Elasticity of Gels Arises from the Packing of Clusters of Particles in the Gels, Finds Study

From the toothpaste that is squeezed on the brush as a first thing in the morning, to the yogurt that one slurps down, to the fabric softener used to keep the pajamas soft and cozy, gels are everywhere in consumer products, foods, and in industrial applications, as well.

A team of scientists, including UD’s Eric Furst, discovered that the elasticity of gels arises from the packing of clusters of particles in the gels, which the group dubbed locally glassy clusters. (Image Caption: University of Delaware)

However, to date, researchers have neither been able to describe the microscopic structures within gels that offer elasticity, or springiness, to them nor how those structures develop. A research group from the University of Delaware, Massachusetts Institute of Technology, North Carolina State University, and University of Michigan identified that the elasticity of gels is due to the packing of clusters of particles in the gels, which is locally called glassy clusters by the team.

This study, cited in a paper reported in the journal Nature Communications, could help people make better materials and products at the microscale. This knowledge could help firms in the biotechnology, consumer products, agriculture sectors, and more.

Several companies formulate and sell gel products, and at times, the stiffness of gels varies due to instability.

Eric Furst, professor and chair of UD’s Department of Chemical and Biomolecular Engineering and one of the corresponding authors of the paper, keeps an old bottle of fabric softener on his office shelf and uses it to show what occurs when gels separate or “collapse.” The product is intended to be easy to dispense, but when it gets spoiled, it turns gloppy and unpleasant.

Our results provide insight into how to engineer cluster size distribution to control stiffness, flow, and stability of gel materials.

Eric Furst, Professor and Chair, Department of Chemical and Biomolecular Engineering, University of Delaware

Kathryn A. Whitaker, who received a doctoral degree in chemical engineering from UD in 2015 is the first author of the new paper and is presently a senior research engineer at Dow in Midland, Michigan.

Investigating Gels

Gels are semi-solid materials that flow like liquids but also include solid particles. On observing these substances under a microscope, the researchers found that the solid particles within gels create a network, similar to the structure of a building. This structure should be broken in order to make the substance flow so that it can be squeezed or spread thin. If a lot of force is needed to do this, it means that the substance is rigid and has a high elastic modulus. If less force is enough, it means that the substance flows easily and has a lower elastic modulus.

The team of scientists headed by Furst investigated a gel composed of particles of poly(methylmethacrylate) latex (PMMA), generally called acrylic, dispersed in a blend of two colorless liquids, cyclohexyl bromide and cyclohexane. They discovered that this gel was made up of glassy clusters of particles linked to each other with weak regions in between. To gain insight into how these clusters contributed to the gel’s properties, the group had to determine the limits where each cluster started and ended.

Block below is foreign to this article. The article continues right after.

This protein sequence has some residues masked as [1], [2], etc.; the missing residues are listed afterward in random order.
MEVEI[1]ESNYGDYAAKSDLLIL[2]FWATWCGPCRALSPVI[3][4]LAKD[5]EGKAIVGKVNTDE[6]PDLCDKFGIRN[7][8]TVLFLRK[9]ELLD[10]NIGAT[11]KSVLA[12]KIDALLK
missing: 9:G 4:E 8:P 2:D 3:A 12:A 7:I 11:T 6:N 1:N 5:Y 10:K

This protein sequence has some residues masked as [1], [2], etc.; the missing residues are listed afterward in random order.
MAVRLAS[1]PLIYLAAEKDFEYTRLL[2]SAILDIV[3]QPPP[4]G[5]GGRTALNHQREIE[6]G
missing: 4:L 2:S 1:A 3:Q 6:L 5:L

This is like Facebook,” said Furst. “We were trying to figure out—who is connected locally to whom?

Partner James W. Swan, assistant professor of chemical engineering at MIT, carried out simulations to discover the physics behind the clusters. He later applied graph theory, the mathematical study of graphs, to the simulation data to decipher which clusters are linked to each other, find out the edges of each group, and color-code the clusters. It was like delineating the boundaries of intermingling friend groups.

Next, the scientists compared the simulation results to physical studies of the gels and verified that the links and distributions matched their estimations. They found out that the way these locally glassy clusters pack together decides the material’s elastic modulus. The interconnected clusters function as rigid, load-bearing units inside the gel.

Until now, no one had seen and described how these clusters packed and how they affected elasticity,” stated Furst. “We brought the puzzle together.”

Other authors of the paper include Zsigmond Varga, a process development engineer at ExxonMobil; Lilian C. Hsiao, an assistant professor of chemical and biomolecular engineering at North Carolina State University; and Michael J. Solomon, a professor of chemical engineering and Dean and Vice Provost for Academic Affairs, Graduate Studies, Rackham Graduate School at the University of Michigan.

This paper took years to make as the researchers followed up on lingering questions that concerned them and provoked them to continue working.

This discovery was the result of the teamwork of the principal investigators, the experimental skills of our students, and the passion and tenacity we all brought as we worked through this problem.

Eric Furst, Professor and Chair, Department of Chemical and Biomolecular Engineering, University of Delaware

Funding for this project was provided by the International Fine Particles Research Institute, the National Science Foundation, and the American Chemical Society (ACS) Petroleum Research Fund.

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